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Herb-anization

Living in an urban landscape can be incredibly tough to encourage gardening, but is needed in urban areas more than ever. Small spaces, poor soil, fences and cement pavers heating up our yards are all common gardener deterrents. A great way to dip your thumbs in is to start growing some herbs – they will save you money and will green up your window sill, balcony or patio.

Here are my top five herbs to grow in small spaces.

1. Oregano is a really hardy ground cover, it can be grown between pavers, in a pot or as a low growing plant in the front of your garden bed. It spreads like wild fire, so is not hard to get a plant for free if you know someone with oregano. It has pretty pink flowers to brighten up your area, and it doesn’t need too much water so if you forget about it for a few weeks it will come back easily. Try not to neglect it for months on end though..

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2.  Rosemary is another really hardy plant and can grow in relatively nutrient poor soil, however if you feed it and water it more regularly the soft young foliage is so fragrant and flavoursome in your food. Rosemary can be struck from a cutting, just leave in a jar with a little water with a dash of molasses to encourage roots. Otherwise strike in a pot of good quality potting mix. Rosemary loves the sunshine and has pretty flowers that draw in bees galore.

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3. Parsley requires a bit more water and compost to keep it really happy, but grows easily from seed. I popped some seeds in old used potting mix, and saw very little growth, maybe 20cm over 5 months. I pulled out these little plants and repotted in some good quality potting mix with some slow release fertiliser and well rotted manure and saw them triple in size in under two months. Parsley will self seed through your garden, I often let it grow up between the pavers.

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4. Thyme is again another really hardy one that doesn’t need a whole lot of love. When you water it the perfume is overwhelming, earthy and sweet and strong. I love to grow my veggies among thyme to disguise them from their predators, often thyme will rub right again my capsicum leaves and choy which I find keeps slaters and slugs at bay.

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5.  Basil is the bomb. I highly recommend growing from seed as I always find my plants are much stronger. Basil really needs to be watered regularly and have a good source of food. It will reward you with its sweet flavour, along with being a great mosquito repellant and is awesome for bees. This will die off for winter, sometimes I am lucky to get basil through until June. Resow in spring time.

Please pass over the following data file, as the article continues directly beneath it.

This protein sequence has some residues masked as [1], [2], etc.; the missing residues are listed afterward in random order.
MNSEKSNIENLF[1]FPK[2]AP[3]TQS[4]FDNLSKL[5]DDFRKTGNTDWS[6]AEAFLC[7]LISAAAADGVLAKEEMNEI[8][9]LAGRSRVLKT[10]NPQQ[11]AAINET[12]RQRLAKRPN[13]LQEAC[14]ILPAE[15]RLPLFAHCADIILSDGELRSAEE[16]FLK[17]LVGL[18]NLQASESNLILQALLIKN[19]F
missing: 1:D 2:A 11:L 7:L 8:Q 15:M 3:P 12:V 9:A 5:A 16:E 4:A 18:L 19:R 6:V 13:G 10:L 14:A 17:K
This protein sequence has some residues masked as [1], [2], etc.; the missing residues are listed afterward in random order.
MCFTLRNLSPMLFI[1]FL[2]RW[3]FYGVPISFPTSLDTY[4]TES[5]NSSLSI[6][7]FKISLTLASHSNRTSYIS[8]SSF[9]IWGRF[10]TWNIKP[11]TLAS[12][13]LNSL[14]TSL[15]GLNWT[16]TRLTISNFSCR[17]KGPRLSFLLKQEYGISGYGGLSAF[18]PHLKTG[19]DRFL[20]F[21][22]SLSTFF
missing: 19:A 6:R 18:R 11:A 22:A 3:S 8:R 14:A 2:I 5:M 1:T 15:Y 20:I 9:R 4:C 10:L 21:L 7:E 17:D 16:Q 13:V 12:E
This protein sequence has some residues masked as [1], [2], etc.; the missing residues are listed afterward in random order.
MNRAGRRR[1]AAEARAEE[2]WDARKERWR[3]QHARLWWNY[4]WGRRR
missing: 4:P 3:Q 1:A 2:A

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Other favourites are dill with its gorgeous flowers, mint, but be mindful this should never be put in the ground as it will take over, and needs to have wet feet, and coriander, however this one is really tough for me to grow and I know of many others it has been a challenge for. Lemongrass (below) can give great height and change of texture, but again can be invasive so best kept in a pot.

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Herbs are not going to grow well and be delicious if planted in unhealthy, water repellent sand, regardless of how hardy they are. When planting make certain to dig in some compost or rotted manure, some leaves or hay to keep the soil loose and to mulch you plants well. Feed with a seaweed emulsion often to get the most our of your herbs. If in pots, repot your plants when you notice water repellent soil or lack of growth. Mix extra organic material and some slow release fertiliser in to your potting mix too.

Ask away if there is more you’d like to know, I hope this is the beginning of something absolutely beautiful for you and your loved ones!

 

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